alexa Histological Changes Associated with Extracellular Matrix-Remodeling Topical Therapy

Dermatology Case Reports

  • Case Report   
  • Dermatol Case Rep, Vol 2(3)

Histological Changes Associated with Extracellular Matrix-Remodeling Topical Therapy

Antoanella Calame1 and Alan D Widgerow2,3*
1Compass Dermatopathology, Chief of Dermatology, Scripps Memorial Hospital, La Jolla, UC San Diego, USA
2Center for Tissue Engineering, Department of Plastic Surgery, University of California, Irvine, USA
3Alastin Skin Care, Carlsbad, CA, USA
*Corresponding Author: Alan D Widgerow, Professor of Plastic Surgery, Director of Center for Tissue Engineering, Department of Plastic Surgery, University of California, Irvine And Chief Medical Officer Alastin Skin Care, 3129 Tiger Run Court #109, Carlsbad, CA 92010, USA, Tel: 949 394 5059, Email: [email protected]

Received Date: Aug 22, 2017 / Accepted Date: Aug 30, 2017 / Published Date: Sep 06, 2017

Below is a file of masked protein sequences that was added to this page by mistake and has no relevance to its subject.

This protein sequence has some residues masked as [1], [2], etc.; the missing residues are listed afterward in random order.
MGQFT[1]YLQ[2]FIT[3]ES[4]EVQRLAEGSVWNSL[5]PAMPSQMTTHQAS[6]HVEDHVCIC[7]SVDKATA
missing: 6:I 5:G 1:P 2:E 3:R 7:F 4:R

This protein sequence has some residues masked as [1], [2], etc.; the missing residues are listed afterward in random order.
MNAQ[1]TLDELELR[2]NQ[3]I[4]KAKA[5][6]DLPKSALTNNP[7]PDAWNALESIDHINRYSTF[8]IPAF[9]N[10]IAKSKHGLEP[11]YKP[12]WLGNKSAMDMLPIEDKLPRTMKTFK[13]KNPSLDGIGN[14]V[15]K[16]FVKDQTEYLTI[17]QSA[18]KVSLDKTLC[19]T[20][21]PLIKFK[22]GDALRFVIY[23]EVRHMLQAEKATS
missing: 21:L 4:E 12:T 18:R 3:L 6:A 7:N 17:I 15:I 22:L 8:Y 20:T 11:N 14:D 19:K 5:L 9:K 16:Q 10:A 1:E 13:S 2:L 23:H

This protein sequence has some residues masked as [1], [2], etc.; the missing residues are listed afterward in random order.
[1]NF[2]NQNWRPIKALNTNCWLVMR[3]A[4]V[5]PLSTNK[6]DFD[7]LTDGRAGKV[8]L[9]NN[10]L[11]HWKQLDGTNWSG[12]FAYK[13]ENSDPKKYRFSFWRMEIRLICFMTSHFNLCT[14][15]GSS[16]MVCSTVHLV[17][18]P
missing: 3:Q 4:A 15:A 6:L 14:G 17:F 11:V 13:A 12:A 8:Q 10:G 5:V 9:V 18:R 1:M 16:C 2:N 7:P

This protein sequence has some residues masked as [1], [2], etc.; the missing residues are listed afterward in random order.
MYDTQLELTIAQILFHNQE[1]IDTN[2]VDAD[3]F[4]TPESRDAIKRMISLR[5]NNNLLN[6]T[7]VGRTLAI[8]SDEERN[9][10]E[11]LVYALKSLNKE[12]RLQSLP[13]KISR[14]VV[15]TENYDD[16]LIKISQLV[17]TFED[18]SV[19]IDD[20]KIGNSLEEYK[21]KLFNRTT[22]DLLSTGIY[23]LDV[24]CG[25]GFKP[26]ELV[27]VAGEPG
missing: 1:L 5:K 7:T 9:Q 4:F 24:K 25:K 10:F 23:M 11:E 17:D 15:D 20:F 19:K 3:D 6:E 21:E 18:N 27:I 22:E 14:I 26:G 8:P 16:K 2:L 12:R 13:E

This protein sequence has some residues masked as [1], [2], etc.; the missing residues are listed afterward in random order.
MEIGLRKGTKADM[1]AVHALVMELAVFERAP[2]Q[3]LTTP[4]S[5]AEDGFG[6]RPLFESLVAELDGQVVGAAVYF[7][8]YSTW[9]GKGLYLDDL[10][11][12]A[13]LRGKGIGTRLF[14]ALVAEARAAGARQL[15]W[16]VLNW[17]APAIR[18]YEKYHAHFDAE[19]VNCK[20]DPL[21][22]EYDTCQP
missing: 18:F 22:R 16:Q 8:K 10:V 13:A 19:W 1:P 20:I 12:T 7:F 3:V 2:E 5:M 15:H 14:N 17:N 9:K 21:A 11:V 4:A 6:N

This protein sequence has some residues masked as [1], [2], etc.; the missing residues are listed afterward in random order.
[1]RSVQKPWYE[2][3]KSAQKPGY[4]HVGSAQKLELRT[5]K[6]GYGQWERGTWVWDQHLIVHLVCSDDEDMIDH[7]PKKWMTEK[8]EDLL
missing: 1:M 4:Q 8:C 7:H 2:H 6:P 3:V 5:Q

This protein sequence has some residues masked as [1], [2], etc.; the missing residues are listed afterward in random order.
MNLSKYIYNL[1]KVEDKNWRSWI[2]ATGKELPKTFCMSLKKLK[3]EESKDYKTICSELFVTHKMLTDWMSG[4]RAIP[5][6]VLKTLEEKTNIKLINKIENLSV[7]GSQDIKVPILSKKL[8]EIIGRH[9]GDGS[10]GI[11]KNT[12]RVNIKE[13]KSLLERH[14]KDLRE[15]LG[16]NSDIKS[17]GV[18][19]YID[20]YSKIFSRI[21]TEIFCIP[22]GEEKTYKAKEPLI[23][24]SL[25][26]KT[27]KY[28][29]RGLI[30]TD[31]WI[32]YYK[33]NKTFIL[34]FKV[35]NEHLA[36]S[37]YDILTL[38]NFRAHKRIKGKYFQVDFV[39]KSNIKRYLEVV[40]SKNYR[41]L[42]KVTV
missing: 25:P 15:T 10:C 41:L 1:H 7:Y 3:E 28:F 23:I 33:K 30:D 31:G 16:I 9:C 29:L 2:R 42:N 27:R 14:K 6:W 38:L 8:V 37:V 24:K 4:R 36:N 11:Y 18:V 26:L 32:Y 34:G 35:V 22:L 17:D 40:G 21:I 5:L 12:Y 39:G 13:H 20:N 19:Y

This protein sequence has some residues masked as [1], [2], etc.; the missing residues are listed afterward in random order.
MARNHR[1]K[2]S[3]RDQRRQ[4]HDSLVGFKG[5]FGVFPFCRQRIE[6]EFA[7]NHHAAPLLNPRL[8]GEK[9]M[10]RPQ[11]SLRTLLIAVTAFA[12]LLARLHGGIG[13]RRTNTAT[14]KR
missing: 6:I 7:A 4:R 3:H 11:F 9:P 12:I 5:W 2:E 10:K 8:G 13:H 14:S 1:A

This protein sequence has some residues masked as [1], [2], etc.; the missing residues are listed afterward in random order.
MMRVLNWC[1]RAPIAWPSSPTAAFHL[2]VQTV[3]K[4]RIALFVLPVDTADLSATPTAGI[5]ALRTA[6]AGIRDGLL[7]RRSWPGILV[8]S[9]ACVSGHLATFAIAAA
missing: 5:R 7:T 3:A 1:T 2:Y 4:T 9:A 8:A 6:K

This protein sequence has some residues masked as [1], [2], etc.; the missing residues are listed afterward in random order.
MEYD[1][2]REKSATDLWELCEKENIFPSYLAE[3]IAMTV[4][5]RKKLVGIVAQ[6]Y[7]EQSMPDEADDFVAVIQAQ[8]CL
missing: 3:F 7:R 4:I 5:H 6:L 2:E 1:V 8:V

Introduction: An innovative skincare product line incorporating a proprietary blend of selected peptides and botanicals formulation has been developed with the aim of preparing skin surfaces for rejuvenating procedures and for their long-term maintenance. The premise is to clear the extracellular matrix (ECM) of accumulated waste products improving cellular ECM cross talk enabling efficient collagenesis and elastogenesis to follow.
Methods: To validate this scientific narrative and examine efficacy without the use of rejuvenating devices, we have undertaken a series of histological examinations in 5 subjects in their 60s assessing changes following isolated topical application of product to the skin.
Results: From a histological perspective, our findings showed significant changes within the ECM, with new collagen formation and increased elastin, a ‘healthier’ epidermis with healthy cuboidal basal stem cells at the dermoepidermal junction, a thickened epidermis and increased procollagen levels within the newly created ECM. This was evident in all patients in varying degrees.